Leo Laporte (01:23:48):
This is neat. I like it's,

Chris Marquardt (01:23:50):
It's, it's a, it's a picture from a set. There's a, there's a fighter jet. There's some soldiers, there's a guy with a camera crane in the front. So it's probably behind the scene, shot from some, from some production. But there's this guy in the front at the, and if you, if you, again, if you just measure the size of that guy in the front and compare it with a jet fighter, that's in the background he's bigger in the shot. So from a content of the, the jet fighter is obviously an important thing, but the guy who, who, who operates that camera crane in the front has more contrast. He's not in the fog like the, like the fighter and he size wise can take it up with the fighter. No problem in this picture. So there's a good balance there.

Leo Laporte (01:24:37):
Yeah. But it's also got a story to tell. I mean, I don't know what's going on, but I like it <laugh>

Chris Marquardt (01:24:42):
Yeah, it is have a story and, and there is reflections cuz the ground is weight and that makes that, that adds some visual appeal just by itself. So yeah. Interesting story. Here's one, that's kind of out of balance, but doesn't really matter. We're looking at a wall of a hut and there is a window, but that's just the side. It's not central. So it does add some imbalance. There's not much to balance out that wind know visually, but yeah, it's it's, it does add some tension and there's nothing wrong with some tension. So size, brightness tone, contrast, color saturation will help you determine the visual balance in the picture. And if it's a bit more relaxed or if it's bit it on the 10th side, very nice visual. Wait for you.

Leo Laporte (01:25:31):
What's our assignment, Mr. Sensei,

Chris Marquardt (01:25:35):
We still have bright going bright, a bright assignment,

Leo Laporte (01:25:39):
Upload a picture, illustrating the word or idea bright to our flicker group. The tech I group on flicker. Couple more weeks, crystal pick some to about you can do up to one a week. Make sure you tag them. TG bright. Chris Markt said sense And don't forget dips from the top floor, his podcast. Those are good. I like these. How do you search for images? That show visual weight though. I mean you must have just scanned through a lot of photos, right?

Chris Marquardt (01:26:17):
Mm. Well it took like 20 minutes. Oh you're good. It's just, just a few searches and then pick out the ones that kind of fit the theme. Yeah. It's all there. Nice. All there is all pictures. Have some weight distribution in them, so

Leo Laporte (01:26:29):
Right, right.

Chris Marquardt (01:26:31):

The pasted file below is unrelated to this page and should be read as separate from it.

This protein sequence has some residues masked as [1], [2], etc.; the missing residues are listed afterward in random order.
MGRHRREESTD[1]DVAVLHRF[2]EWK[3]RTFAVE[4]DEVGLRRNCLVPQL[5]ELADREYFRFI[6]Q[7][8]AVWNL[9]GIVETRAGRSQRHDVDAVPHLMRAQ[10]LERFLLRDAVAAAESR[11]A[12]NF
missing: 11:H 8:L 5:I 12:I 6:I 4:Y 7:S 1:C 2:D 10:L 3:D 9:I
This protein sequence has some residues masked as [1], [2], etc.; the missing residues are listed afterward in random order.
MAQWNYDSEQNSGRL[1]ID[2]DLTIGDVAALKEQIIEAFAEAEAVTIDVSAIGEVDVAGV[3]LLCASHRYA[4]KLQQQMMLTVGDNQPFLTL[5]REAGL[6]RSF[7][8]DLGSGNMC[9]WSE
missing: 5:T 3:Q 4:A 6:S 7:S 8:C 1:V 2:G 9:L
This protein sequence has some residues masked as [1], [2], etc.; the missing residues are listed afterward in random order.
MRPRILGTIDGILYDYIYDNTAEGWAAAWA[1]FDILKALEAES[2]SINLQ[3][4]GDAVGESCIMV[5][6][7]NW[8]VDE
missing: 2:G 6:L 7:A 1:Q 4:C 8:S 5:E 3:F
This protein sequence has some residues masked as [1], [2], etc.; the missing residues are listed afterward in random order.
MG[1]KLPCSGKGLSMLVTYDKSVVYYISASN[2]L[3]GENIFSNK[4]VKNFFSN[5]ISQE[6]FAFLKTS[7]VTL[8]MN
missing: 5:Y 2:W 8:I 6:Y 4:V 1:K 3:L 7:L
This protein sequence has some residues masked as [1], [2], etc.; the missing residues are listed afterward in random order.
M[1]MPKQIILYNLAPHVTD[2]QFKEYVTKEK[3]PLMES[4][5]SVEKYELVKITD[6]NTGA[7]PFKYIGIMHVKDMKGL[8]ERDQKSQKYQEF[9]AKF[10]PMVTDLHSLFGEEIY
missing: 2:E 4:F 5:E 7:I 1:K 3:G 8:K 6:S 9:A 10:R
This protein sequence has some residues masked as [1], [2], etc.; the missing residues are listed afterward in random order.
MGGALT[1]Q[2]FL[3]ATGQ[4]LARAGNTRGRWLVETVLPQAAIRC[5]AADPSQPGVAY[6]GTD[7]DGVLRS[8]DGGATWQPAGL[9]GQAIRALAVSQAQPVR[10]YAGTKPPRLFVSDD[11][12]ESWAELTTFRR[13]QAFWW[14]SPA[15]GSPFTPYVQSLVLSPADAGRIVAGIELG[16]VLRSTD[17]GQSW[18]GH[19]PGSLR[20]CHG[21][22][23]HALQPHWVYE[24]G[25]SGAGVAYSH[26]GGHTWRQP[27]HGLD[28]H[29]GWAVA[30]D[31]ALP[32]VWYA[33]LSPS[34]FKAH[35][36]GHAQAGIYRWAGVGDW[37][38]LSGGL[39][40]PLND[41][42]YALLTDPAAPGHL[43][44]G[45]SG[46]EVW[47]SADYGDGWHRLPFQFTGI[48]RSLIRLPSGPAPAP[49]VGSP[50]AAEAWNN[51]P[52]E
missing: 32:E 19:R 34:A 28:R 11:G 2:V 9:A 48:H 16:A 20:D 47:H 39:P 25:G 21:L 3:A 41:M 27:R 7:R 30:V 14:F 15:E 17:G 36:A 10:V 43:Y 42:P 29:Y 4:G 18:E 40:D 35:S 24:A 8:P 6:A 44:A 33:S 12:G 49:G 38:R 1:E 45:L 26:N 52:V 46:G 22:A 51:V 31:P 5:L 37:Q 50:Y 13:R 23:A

Not too hard. When you look what you're searching for, when you know what you're searching for, it's kind of easy to find. Very

Leo Laporte (01:26:36):
Good. Well stay safe.

Chris Marquardt (01:26:40):
I'm getting a little scratchy. You too. I think I

Leo Laporte (01:26:42):
Might, maybe it's just a coffee.

Chris Marquardt (01:26:46):
Don't I want you to, I want you to not fail that PCR

Leo Laporte (01:26:49):
Test. I am not gonna fail. I will pass. I pass all tests. Good. <Laugh> thanks Chris. Have a good one. All right. Take

Chris Marquardt (01:26:57):
Care. See you take care.

Leo Laporte (01:27:00):
Leo Laport, the tech guy, a 88. Ask Leo the phone number as we continue on in our journey to solve the world's computer problems. One PC at a time, Tom, on the line from Denver, Colorado. Hello Denver.

Caller #5 (01:27:17):
Hey Leo. How you doing? I'm well, how are you? I was well pretty good. Listen, I'm not no speaker or anything, but I got an iPhone and I hope I say this correctly, but I have a lot of problems with it. Like I have to change my apple ID password, like about every week. What, why I'm unable to get verification?

Leo Laporte (01:27:34):
Does it say you have to change it? I don't know. I,

Caller #5 (01:27:36):
I don't know. I, I it's been going on since two, two, 2018. Right after I bought the phone, it was brand new iPhone 10 and I have an iPhone 11 I just bought and I have these same problems. I go to analytics and I look at the air codes. And I get 1 42, 1 45, 2 11, 2 0 2, 3 0 9. I, I just about 15 different ones I get. So I took my phone into apple, I store and had them you know, clean it out out and run through their computer. And as soon as it, it came, as soon as it got done, I turned off my Bluetooth and my wifi. And I went to the analytics and there was about nine programs running. They were all crashing with these air codes. So apparently the guy told me I had a corrupted iCloud. So they ran through again and it still came back, corrupted my factory on his phone about two or three times a week. Yeah.

Leo Laporte (01:28:28):
None of that's normal screen shared with and, and I'm presuming that the apple store made sure that your phone was operationally intact. So I guess what I would suggest. Yeah, it, maybe it is your iCloud. Something's wrong with your iCloud. I've never heard of that it happening, but you know, computers is computers and they, these things break. So maybe the thing to do would be create a new apple ID brand new one. Do, do you, are you tied to that for instance, did you get email at that address or is there, is there a lot of data there that you don't wanna lose? But the fact

Caller #5 (01:29:03):
What, not so much that is, I got like my, my music and everything. It's tied to that one. It's

Leo Laporte (01:29:07):
Tied to that ID